NP programs for non-nursing BS or BS holders
- 0Sep 14, '07 by capybaralifeAre you interested in fast-tracking it to NP status?
The UCSF MEPN program is for people with BA's or BS's in subjects other than nursing. In fact, they emphasize that not having much previous health experience is okay. In three years you become a nurse practitioner. (Incidentally, I'm currently applying to this program for 2008.)
I'm having trouble finding information on other such programs, if they exist.
Please post such information here. I think it would be a great resource for people.:spin: Please include hyperlinks to the actual program page! It makes it so much easier!Last edit by capybaralife on Sep 14, '07 : Reason: Typo!
- 1Sep 14, '07 by ICRN2008What part of the country are you interested in? Here are some programs in the Midwest:
The University of Illinois-Chicago has a program:
The University of Minnesota-Twin Cities
Case Western Reserve University
There are many others if you do a web search.
- 0Sep 14, '07 by capybaralifeThanks for the info!
I'm in California where I'd ideally like to stay. I just checked out the University of San Diego's MEPN program, although it looks incredibly expensive at around $80,000 from what I can tell. (Just tuition.)
Know anything about programs in California???
- 1Check out this link from AACN.
They give a detailed list of all of the accelerated direct-entry MSN programs.
Azusa Pacific University
California State University-Bakersfield
California State University-Dominguez Hills
California State University-Fresno
California State University-Long Beach
California State University-Los Angeles
California State University-Sacramento
Samuel Merritt College
San Francisco State University
Sonoma State University
University of California-Los Angeles
University of California-San Francisco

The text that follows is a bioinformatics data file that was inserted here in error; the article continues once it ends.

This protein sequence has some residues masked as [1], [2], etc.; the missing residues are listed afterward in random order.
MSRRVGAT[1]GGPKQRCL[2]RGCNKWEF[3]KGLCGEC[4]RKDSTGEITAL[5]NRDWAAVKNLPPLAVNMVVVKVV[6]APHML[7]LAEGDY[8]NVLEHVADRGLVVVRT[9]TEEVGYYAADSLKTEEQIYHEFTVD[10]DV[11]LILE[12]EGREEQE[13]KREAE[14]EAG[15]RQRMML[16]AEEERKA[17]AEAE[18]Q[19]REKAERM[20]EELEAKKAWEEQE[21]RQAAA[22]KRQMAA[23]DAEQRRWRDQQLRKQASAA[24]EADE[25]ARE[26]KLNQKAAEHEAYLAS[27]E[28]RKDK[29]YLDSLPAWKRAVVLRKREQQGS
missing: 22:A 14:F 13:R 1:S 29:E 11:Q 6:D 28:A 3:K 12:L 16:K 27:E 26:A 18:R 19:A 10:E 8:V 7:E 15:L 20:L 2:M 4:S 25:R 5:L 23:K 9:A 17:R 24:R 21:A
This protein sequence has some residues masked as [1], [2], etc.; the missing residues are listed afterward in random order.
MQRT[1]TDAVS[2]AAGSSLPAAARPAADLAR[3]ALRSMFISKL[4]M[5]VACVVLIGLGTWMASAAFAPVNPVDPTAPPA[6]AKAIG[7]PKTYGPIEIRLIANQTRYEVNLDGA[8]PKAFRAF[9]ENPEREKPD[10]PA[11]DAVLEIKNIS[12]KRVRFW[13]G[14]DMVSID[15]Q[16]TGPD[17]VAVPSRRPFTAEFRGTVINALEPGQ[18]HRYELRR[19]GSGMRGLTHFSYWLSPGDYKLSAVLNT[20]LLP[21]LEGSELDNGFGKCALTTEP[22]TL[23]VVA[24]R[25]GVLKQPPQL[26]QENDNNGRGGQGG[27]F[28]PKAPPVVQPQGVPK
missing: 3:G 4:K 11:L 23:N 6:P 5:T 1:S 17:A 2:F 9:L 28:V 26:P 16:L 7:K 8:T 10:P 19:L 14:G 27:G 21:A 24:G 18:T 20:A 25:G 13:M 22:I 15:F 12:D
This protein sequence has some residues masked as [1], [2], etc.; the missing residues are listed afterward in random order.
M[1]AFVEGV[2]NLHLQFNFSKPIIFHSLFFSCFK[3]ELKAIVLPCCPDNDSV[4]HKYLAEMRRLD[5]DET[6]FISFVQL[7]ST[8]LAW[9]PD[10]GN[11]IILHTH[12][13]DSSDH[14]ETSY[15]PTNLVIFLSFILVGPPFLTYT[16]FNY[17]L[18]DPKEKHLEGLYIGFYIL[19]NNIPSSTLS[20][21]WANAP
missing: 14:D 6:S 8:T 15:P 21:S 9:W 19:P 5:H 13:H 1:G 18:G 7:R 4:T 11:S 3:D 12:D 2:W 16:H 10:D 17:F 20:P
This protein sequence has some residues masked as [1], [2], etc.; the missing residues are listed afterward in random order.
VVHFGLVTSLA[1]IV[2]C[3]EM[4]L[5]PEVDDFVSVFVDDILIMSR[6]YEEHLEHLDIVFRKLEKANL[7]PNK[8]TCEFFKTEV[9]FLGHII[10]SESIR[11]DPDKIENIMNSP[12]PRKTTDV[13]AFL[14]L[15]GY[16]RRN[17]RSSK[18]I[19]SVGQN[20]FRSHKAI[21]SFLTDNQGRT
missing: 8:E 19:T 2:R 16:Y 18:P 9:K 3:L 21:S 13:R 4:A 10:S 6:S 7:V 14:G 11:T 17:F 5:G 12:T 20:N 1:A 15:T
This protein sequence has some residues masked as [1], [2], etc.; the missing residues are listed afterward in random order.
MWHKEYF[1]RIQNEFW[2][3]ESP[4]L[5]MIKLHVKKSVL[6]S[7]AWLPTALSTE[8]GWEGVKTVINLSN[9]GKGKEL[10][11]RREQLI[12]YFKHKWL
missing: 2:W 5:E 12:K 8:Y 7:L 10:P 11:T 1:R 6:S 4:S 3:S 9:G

University of San Diego
University of San Francisco
Western University of Health ScienceLast edit by sunnyjohn on Sep 14, '07
- 0Note: All these programs are expensive. Some are a cheaper that $80K, but if you go after the NP Direct-entry (and not the generic MSN/ MN direct-entry) you will pay more.
If you want to keep costs low you can always go to a generic MSN/MN direct entry for 12-16 months, graduate, pass the NCLEX, work, THEN register for a Post-Master's certificate for the NP.
Maximize the $$$!
- 0Sep 14, '07 by ebearEXCUSE ME????? How can you be a nurse practitioner if you're not a licensed nurse??? scarey thought. Is this what we're coming to?! I have never heard of any such program and would be very leary of such. Just who in the world are the instructors of these "NP's"? Other non-nurses??
- 0Sep 15, '07 by sharannIt upsets me as well to know that someone with a BS or BA degree in English or Math can get into an accelerated program(a BSN in 1 year or MSN in 2-3). Myself with an ADN cannot do this without ALOT of non=nursing coursework even if I have 10 years of critical care and other nursing experience.
I know I have the options to do what I want with regards to education, but I do not believe that MEPN's could ever understand what it is to be a nurse without being one(and I don't mean passing the NCLEX).
It seems as if this is another way to generate high level professionals in nursing to compete with the other professionals such as PA's and MD's and PT's with Bachelors and higher level education.
Tell me I am a jerk but I don't mean to be. I repect the enormous hard work and sacrifice that goes into furthering one's education(I too am in school for my BSN). Just think, how does one tell a nurse how to care for someone when that nurse has never really done it? How do you develop nursing sense and instincts without that direct experience you can only glean from having been there enough times to know what is important in care.
- 0Sep 17, '07 by capybaralifeEBear and Sharann: You both raise some very valid concerns and have got me thinking about these issues. I'd like to make a polite suggestion, however, that one of you start a new thread, perhaps entitled: "NP's without nursing experience: can they be any good?" Or something along those lines.
From what I know about one of the most prestigious MEPN programs, that of UCSF, they actually encourage people with non-health care, non-medical backgrounds to apply. I think it has something to do with the value of varied life experiences. They do encourage some previous health-related work, volunteer work for example, and other obvious things like speaking a second language.
I'll just add that personally I volunteered in a free clinic for years before deciding to pursue a career in health-care. And though I can see the obvious annoyance of having an NP, without any RN work experience, trying to tell RN's what to do, I assume that already happens with doctors. (Joke, some of my best friends are doctors.)
Perhaps if I have a few moments I'll start the new thread myself. If one of you does, however, please let me know.Last edit by Thunderwolf on Oct 16, '07 : Reason: sentence edited for profanity...please observe TOS